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News Channel 3 In-Depth: Pets on Meth

In light of National Pet Poison Prevention Week, a Palm Desert woman has an urgent warning after she recently rushed her dog to the animal hospital to find something she never expected: Her dog had ingested meth. And veterinarians say this is becoming increasingly common.

El Paseo is one of the Coachella Valley's most high-end streets, full of luxury stores, boutiques, and restaurants. But it's also where Teresa Flaum said her beloved six-year-old lab, Oliver, could have been killed.

"Especially on El Paseo it was the last thing I would have imagined," she told News Channel 3's Peter Daut.

Flaum said she walks the 60-pound dog down El Paseo nearly every morning. He recently stopped outside the Starbucks near San Pablo, where she noticed he briefly smelled and tasted something on the sidewalk. Just moments later, she said he became erratic.

"He was panting, his eyes were dilated, his head was kind of going back and forth, he wasn't responding to his name, and I couldn't get him to drink any water," she said.

Worried that Oliver was having some type of panic attack, Flaum said she rushed him to a nearby veterinary urgent care.

"The vet actually looked at him immediately and said he looked like he was on meth. So they did a blood test and a urine test, and it came back positive for meth." Daut then asked Flaum,"What went through your mind?" She responded: "I didn't believe it actually. I was completely shocked, and it was the last thing I would have pictured that he would have ingested."

Dr. Rick Klomhaus is a veterinarian at Animal Samaritans. While he did not treat Oliver, he said he's seen other animals come in after ingesting drugs. "I'm concerned because of the recent increase in drug usage among people that we're going to see potentially more exposure to pets, and therefore pets are at a greater risk," he said.

"What are some of the symptoms of dogs who are on drugs?" Daut asked him. Klomhaus replied: "So Amphetamines specifically, they often show agitation, elevated heart rates, drooling, dilated pupils, sometimes they can progress to the point they are so aggressive that they'll attack people or injure themselves or other animals."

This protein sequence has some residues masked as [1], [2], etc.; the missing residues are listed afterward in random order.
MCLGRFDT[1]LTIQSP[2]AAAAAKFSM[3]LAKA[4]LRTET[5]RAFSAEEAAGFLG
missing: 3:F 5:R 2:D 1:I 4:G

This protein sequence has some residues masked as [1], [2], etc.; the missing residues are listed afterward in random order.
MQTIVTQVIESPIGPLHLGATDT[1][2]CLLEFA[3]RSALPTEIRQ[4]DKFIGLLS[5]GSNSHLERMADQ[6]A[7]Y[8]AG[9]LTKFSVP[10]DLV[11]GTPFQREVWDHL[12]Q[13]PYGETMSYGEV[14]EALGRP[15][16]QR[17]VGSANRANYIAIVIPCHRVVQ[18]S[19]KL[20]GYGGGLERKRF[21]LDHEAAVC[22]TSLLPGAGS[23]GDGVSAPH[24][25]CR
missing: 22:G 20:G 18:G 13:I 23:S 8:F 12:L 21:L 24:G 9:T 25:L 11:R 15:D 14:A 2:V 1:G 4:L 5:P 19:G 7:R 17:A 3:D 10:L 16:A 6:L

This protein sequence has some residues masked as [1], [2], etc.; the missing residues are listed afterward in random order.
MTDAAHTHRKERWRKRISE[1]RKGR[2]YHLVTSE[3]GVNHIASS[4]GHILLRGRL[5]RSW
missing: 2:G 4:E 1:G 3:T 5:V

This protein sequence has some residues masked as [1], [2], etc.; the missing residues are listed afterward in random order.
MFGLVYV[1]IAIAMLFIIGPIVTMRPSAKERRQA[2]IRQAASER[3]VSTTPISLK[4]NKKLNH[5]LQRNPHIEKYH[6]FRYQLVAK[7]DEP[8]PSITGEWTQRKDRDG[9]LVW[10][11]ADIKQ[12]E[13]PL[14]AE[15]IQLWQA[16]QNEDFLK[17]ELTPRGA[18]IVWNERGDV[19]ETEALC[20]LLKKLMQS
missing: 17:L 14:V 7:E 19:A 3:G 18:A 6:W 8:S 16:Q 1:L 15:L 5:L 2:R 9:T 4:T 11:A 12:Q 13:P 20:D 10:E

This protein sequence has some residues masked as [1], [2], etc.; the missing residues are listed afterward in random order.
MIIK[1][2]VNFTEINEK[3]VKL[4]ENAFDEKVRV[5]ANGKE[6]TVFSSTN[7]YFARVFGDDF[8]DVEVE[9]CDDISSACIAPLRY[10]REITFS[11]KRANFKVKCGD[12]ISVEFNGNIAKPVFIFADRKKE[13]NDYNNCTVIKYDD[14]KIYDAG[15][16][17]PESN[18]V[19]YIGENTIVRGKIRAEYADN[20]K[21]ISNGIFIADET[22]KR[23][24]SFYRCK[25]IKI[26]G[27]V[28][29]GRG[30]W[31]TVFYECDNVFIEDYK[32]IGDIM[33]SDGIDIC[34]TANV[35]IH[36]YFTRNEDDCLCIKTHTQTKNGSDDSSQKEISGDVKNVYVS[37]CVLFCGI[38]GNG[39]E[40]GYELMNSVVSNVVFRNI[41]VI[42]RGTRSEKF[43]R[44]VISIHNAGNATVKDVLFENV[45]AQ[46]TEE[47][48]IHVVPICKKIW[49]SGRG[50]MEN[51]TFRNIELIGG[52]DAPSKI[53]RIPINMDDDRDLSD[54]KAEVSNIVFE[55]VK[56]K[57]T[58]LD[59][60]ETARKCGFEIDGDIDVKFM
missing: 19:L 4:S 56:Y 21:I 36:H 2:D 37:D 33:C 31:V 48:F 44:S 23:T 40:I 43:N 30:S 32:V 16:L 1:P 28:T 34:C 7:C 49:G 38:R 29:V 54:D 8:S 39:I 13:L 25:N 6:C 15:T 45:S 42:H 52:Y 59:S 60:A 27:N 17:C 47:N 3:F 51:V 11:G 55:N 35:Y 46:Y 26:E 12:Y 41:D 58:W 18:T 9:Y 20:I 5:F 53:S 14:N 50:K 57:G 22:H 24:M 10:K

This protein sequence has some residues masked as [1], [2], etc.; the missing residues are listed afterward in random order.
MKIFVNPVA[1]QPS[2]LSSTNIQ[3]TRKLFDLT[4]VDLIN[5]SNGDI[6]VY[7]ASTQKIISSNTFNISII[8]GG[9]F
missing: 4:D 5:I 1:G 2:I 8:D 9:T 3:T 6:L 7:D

Daut also asked Klomhaus, "What do people need to do to make sure their pets are protected and safe?" He replied: "If you can, try to keep them as close to your person as possible, not having those really long leashes where they're able to go under bushes and behind things that you cannot see them. So a nice tight leash as you're walking them along." 

Three days in the animal hospital and $6,000 later, Oliver is now back to his normal, healthy self. Ironically, as Daut walked with Flaum and Oliver down El Paseo during the interview, they found marijuana containers on the ground-- another reminder that pet owners need to be vigilant.

"There really isn't a place that's safe from it. You just have to be very careful about what your dog is sniffing, what they're picking up on the sidewalk, just to be really cautious no matter where you are," Flaum said.

Vets say if you think your pet may have ingested drugs, get them help immediately rather than waiting until your pet is showing severe symptoms. And be sure to tell the vet everything.

For more information and a full list of resources, visit

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Peter Daut


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